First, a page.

Saturday, July 7, 2012

Mining permit delays Cameroon alumina project

* CAL JV plans $4.3 bln alumina investment
* Expects permit by year-end or early 2013
* Aims to be Africa's top alumina refinery
By Tansa Musa
YAOUNDE, July 6 (Reuters) - More than three years on and a $4.3 billion project to build a bauxite mining and alumina refinery in Cameroon is still waiting for a mining permit, a company executive said on Friday.
India's Hindalco, Dubai Aluminium Company (Dubal) and Hydromine Inc announced plans for their Cameroon Alumina Ltd (CAL) joint venture in 2008.

The project plans to tap bauxite reserves at Minim-Martap and Ngaoundal deposits in the Adamawa region of northern Cameroon.
"The kick-off of our project is so far delayed because we don't yet have a mining permit," CAL Deputy General Manager Joel Sinquin, told Reuters in an interview.

"We are pushing negotiations with the government and our hope is to be granted the licence as soon as possible, maybe before the end of this year or early next year."

CAL had aimed to produce 4.5 to 9 million tonnes of bauxite per year starting in late 2014. Sinquin said the company now expects to start building the refinery in 2015 and start commercial production in 2018.
The alumina refinery, with a capacity of 1.4 to 3 million tonnes, would be only Africa's second alumina refinery. Rusal operates one in Guinea.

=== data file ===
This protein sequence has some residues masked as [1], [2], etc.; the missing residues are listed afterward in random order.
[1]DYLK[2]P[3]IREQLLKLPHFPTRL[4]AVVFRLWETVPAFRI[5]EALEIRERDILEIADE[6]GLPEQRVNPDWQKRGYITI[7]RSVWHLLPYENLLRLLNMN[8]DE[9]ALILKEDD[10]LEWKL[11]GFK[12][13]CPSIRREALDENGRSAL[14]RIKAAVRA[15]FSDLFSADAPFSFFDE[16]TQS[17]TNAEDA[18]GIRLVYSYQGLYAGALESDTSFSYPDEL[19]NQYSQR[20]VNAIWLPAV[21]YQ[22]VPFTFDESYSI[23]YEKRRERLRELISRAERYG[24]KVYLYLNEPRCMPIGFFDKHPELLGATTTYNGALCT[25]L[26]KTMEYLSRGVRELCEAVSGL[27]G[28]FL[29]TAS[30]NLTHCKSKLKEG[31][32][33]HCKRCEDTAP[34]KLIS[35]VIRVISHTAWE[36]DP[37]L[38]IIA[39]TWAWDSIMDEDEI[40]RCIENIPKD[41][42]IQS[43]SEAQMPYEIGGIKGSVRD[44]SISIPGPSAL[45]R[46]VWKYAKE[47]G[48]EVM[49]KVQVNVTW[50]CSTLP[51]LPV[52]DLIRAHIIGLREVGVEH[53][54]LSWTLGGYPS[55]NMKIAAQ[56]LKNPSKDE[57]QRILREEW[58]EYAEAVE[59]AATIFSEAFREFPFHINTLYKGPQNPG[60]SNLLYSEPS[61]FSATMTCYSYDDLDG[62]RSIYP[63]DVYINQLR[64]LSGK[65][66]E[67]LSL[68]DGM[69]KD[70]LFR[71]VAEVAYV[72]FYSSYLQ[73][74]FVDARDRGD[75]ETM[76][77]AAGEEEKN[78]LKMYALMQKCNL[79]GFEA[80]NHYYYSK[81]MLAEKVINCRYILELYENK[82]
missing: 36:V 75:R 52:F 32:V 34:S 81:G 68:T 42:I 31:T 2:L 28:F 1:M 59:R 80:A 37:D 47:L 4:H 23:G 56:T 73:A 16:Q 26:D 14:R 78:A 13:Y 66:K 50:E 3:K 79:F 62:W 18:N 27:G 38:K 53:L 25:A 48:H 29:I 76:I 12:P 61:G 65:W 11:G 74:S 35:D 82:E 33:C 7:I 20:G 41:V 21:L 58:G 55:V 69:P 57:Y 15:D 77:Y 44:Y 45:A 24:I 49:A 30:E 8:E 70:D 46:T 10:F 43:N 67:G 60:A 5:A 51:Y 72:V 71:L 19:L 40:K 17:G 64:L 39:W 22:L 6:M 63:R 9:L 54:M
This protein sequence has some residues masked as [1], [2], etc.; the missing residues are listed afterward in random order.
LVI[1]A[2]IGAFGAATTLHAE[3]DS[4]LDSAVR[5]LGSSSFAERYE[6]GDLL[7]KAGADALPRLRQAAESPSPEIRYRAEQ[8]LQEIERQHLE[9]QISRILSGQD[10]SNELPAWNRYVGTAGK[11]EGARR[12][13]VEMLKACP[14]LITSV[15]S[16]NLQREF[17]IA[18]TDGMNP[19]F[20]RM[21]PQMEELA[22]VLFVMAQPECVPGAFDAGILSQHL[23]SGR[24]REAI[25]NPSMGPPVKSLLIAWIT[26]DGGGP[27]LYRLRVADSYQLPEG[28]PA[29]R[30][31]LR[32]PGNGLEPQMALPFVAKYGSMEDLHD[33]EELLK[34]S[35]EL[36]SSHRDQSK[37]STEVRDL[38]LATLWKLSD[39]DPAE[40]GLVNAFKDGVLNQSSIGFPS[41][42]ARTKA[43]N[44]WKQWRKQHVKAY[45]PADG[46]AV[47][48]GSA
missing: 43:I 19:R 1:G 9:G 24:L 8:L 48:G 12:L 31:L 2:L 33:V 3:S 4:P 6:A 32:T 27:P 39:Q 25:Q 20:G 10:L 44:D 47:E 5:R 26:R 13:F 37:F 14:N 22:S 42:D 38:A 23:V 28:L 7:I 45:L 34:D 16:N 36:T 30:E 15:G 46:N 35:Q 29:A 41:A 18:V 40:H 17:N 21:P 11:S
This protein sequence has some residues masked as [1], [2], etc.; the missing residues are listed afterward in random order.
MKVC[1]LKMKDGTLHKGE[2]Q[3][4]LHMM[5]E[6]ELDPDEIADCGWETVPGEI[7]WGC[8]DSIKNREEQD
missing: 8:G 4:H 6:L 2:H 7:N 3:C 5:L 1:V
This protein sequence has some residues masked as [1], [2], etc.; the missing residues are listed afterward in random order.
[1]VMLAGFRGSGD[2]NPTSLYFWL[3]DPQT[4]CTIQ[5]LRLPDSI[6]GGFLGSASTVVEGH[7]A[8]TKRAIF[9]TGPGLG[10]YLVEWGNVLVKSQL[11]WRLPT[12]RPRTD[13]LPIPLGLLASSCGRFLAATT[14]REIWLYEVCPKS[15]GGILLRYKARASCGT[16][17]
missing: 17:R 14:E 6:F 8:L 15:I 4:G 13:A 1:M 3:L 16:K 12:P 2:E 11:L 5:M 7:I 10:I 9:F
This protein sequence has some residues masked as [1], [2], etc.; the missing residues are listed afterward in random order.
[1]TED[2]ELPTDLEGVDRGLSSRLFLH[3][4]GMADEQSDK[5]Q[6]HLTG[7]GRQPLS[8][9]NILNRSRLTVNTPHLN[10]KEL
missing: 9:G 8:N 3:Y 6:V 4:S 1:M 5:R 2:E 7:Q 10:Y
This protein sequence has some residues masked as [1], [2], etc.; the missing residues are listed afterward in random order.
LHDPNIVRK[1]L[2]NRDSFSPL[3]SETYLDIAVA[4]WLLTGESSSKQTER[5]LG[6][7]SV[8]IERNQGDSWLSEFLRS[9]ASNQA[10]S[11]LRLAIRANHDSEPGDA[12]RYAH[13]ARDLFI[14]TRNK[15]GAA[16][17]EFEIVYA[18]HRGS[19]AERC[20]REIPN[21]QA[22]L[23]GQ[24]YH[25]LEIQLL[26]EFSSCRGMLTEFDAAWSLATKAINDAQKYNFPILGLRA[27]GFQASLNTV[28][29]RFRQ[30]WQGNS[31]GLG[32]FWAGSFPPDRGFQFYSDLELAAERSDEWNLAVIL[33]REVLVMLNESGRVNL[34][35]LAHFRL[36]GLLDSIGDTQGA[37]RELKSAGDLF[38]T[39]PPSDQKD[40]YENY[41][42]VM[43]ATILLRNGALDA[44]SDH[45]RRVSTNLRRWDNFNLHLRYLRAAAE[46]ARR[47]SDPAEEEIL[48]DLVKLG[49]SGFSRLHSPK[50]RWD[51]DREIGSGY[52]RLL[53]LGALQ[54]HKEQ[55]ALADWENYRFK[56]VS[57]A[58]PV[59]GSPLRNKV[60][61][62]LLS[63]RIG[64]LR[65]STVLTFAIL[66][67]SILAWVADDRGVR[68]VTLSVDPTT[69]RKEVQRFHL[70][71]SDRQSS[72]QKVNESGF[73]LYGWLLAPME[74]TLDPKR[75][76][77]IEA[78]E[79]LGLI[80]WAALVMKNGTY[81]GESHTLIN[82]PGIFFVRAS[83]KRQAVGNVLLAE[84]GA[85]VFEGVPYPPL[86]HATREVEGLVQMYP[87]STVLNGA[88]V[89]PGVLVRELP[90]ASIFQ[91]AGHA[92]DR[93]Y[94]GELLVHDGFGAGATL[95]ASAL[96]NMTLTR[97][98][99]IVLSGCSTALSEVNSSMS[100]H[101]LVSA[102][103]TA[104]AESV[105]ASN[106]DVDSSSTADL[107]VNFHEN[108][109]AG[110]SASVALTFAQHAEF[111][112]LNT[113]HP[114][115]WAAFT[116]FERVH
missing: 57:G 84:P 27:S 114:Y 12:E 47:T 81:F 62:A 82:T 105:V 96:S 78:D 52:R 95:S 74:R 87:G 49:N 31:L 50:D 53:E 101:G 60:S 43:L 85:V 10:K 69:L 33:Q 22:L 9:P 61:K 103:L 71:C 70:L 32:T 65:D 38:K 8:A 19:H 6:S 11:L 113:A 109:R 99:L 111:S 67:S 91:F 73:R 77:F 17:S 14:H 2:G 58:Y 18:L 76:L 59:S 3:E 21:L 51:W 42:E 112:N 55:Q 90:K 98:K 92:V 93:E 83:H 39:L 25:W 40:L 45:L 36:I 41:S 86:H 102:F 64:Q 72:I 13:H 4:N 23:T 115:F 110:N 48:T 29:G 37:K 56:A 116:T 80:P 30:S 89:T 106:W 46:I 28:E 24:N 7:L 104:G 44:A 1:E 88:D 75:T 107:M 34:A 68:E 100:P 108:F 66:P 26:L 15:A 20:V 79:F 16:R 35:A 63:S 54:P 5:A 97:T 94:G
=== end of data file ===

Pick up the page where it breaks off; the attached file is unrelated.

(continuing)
"We are planning an annual production of 1.5 million tonnes of alumina per annum, doubling the continent's current lone producer in Guinea-Conakry which produces about 700,000 tonnes a year," Sinquin said.
"That is at least the first two to three years, after which it will go up to 3 million tonnes per year," Sinquin said.
Alumina is the raw material for the production of aluminium which is used in the manufacturing of vehicles, aircrafts, and domestic products.

"Once we obtain the mining licence, it will take two years of a detailed study at the site and three years after to construct the refinery before mining of the bauxite begins," Sinquin said.

Sinquin said the government may be taking a longer time to go through the project's feasibility study because of the size of the project, and may also be seeking guarantees to ensure that commercial production will indeed begin once the mining licence was granted.

Cameroonian authorities were not available for immediate comment.
However, the central African nation, though seeking to boost investments in its under-explored mineral resources, has made changes to its mining code, insisting that projects must show adequate finances before obtaining a permit.

Sinquin said funding the CAL's alumina project was not an issue given the financial solidity of the companies involved in the joint venture.
According to the country's mining laws, Cameroon's president, Paul Biya, must give the final approval for all mining projects. (Writing by Bate Felix; editing by Jason Neely)

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